Any onlooker wandering past the glass doors of the trendy ELEVEN Kitchen venue in Woodstock would have sworn the “one ingredient” at Matt Manning’s supper club was wine, and lots of it. Even though wines from Nitida wine farm were plentiful, the evening was in fact centred around salty, succulent and slightly smokey bacon. To those asking “Why bacon?” Manning had one response: “Are you stupid?”
Guests were greeted and served bite-sized “bacon and eggs” by Chef Manning and milled around sipping Nitida’s fruity and crisp Method Cap Classique as they got to know one another. The first amuse-bouche was a date purée ‘devil on horseback’ spread across bruschetta, while a second bruschetta was topped with smoked beans, bacon and a dainty quail’s egg. These little bites of happiness roused our taste buds and set the tone for an evening absorbing Manning’s unique approach to the art of cuisine.
Chef Matt Manning – who trained under Gordon Ramsay – enjoys cooking with English produce in a French style. The point of the One Ingredient supper club, he says, is to show every self-declared chef, instagramming pictures of their bacon and eggs on toast, what real food is and how to cook it.
And he did exactly that. After a smooth shot of pea velouté with bacon foam, we watched our master demonstrate a BLT starter. With poached and marinaded quail, herb-cured bacon and tangy ranch dressing, this was not your traditional BLT. Manning arranged the starter effortlessly across his plate explaining how he “uses the parts of the dish to add height, because that’s what makes it beautiful”. We were then given five minutes to do the same at our own work stations.
The best presentation was promised tickets to the next One Ingredient and a bottle of Nitida MCC. A voice piped up from the sea of aprons asking if she could make her own creation to which Manning replied, “No. You do as you’re told. Smiley faces and writing on plates will not win you prizes. You’re on the naughty table.”
With the competitive air in the room, and Manning eyeing and commenting on each ‘creation’ as he walked around, there was a certain amount of bickering to be heard as we raced to assemble our starter. After devouring it in the dining room along with bottomless glasses of Nitida’s French oak-wooded Semillon, we headed back to watch the preparation of the main course: BBQ glazed pork belly with pok choi, baby carrots, smoked mash, and apple-and-smoked bacon marmalade.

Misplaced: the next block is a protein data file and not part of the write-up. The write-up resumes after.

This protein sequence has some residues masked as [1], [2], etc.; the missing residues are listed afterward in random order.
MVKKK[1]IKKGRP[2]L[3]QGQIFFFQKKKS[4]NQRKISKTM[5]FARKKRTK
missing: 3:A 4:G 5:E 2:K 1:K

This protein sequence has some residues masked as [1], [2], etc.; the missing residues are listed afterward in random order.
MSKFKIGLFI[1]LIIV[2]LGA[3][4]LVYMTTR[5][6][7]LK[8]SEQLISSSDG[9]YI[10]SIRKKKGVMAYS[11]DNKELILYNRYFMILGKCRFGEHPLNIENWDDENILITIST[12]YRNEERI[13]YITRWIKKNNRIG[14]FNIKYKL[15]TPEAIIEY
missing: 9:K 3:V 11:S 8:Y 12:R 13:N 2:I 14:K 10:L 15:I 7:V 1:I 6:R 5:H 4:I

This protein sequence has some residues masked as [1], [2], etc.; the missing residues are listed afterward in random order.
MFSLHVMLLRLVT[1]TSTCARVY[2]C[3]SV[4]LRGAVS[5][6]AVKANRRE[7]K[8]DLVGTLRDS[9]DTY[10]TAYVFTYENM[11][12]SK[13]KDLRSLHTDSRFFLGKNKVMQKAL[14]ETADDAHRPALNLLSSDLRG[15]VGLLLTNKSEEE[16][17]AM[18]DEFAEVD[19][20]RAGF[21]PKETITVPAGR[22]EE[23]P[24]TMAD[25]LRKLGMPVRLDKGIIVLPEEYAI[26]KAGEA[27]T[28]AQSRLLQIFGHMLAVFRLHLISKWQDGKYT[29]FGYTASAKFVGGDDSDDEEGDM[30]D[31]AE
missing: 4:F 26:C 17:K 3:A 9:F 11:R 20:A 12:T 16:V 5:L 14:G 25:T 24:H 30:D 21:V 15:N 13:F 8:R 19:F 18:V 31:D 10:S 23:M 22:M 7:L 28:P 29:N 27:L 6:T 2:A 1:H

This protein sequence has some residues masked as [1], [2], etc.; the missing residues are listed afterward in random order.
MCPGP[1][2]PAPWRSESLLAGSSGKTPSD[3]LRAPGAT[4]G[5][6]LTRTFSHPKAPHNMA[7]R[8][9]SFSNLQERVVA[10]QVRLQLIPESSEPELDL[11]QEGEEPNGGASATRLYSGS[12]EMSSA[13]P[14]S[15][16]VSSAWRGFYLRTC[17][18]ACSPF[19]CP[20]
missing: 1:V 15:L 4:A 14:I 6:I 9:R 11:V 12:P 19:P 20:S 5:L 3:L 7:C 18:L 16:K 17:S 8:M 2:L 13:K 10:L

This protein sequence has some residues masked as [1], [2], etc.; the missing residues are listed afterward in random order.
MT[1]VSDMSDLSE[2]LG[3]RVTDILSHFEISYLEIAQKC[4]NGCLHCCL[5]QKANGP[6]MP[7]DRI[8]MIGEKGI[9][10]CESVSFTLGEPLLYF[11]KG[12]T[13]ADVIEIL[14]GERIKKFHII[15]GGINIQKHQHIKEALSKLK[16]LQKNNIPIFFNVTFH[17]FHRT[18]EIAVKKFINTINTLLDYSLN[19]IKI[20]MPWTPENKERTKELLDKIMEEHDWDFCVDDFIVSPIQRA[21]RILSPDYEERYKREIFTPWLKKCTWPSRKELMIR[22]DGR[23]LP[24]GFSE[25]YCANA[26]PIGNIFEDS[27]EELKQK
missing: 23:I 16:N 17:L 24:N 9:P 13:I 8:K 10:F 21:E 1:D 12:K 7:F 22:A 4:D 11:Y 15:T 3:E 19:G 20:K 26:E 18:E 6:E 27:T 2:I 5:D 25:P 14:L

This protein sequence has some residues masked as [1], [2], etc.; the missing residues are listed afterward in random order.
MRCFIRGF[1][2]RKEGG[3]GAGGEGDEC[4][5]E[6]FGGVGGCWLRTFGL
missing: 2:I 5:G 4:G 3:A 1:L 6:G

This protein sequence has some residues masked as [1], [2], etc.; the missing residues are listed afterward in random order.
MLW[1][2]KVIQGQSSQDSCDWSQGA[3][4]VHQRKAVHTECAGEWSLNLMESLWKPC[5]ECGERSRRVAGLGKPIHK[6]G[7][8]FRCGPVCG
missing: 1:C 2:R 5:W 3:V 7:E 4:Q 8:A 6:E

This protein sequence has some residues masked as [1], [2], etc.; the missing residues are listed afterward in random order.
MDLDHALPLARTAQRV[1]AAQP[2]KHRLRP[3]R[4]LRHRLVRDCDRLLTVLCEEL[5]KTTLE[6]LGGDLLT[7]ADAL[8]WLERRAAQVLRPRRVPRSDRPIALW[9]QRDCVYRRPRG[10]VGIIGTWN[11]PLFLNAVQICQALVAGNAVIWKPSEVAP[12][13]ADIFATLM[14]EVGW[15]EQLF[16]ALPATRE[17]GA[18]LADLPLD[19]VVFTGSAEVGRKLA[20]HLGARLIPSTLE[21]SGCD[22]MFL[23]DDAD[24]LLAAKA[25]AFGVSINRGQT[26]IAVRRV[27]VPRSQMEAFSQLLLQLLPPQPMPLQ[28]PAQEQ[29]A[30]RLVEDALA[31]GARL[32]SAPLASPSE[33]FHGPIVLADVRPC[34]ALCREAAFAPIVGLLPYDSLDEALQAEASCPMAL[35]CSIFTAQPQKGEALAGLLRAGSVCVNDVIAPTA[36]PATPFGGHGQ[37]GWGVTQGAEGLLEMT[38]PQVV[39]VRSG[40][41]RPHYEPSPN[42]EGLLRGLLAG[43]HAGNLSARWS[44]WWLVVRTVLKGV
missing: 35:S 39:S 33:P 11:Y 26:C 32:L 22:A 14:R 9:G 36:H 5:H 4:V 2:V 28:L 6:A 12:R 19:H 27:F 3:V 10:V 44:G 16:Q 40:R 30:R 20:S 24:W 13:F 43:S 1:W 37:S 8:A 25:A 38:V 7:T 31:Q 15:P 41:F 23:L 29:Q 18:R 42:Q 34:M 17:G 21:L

Manning cooked the pork belly in a pan with the pok choi and baby carrots, explaining as he went that the pork belly had been in the oven for nearly ten hours prior to this stage. He then decorated the plated with smoked mash and apple and smoked bacon marmalade. Nostrils and attention had strayed to the slab of crackling next to him and a few cheeky fingers even picked off pieces when they thought he wasn’t looking.
Manning then drizzled his barbeque sauce over the plate saying, “I can’t give you the secret ingredient, but it’s HP”. Off we then scuttled to cook the mains – though I have to use “cook” in the loosest sense as 90% of the preparation had already been overseen by Manning prior to our arrival. Back in the dining room again, sipping gustily on Sauvignon Blanc, the volume started to crank up as our fellow guests became more attractive and downright hilarious. Though we were fully into our ‘chef mode’ it was perhaps fortunate that we did not need to leave our seats again.
Dessert had been pre-prepared and was placed before us as once again our wine glasses were topped up, this time with a naughty Shiraz as we brought our eyes in to focus on a scoop of dark chocolate parfait, coffee meringue and sprinklings of coffee-infused candied bacon.
“It’s like borderline chocolate mousse and… something else” slurred the guest to my left. The chap opposite declared, “I like the bacon, but I don’t think it adds to the flavour. I like the idea even though I can’t understand it”. Heads around the table nodded sagely in agreement as the last morsels were scraped from the plates.
In a nice touch, Manning not only thanked us all for coming but took the time to move around the table, squatting down to have a chat with each guest (wisely securing his balance by holding on to the back of our chairs). Guests lingered long after the 10pm finish time, partly to sober up, perhaps, but almost certainly to savour the last crumbs of what had proved to be an evening that fulfilled all we could possibly hunger after.
Matt Manning’s One Ingredient currently takes place twice every month. We attended on 28 March for the Bacon Menu.
Images by: www.francoispistorius.com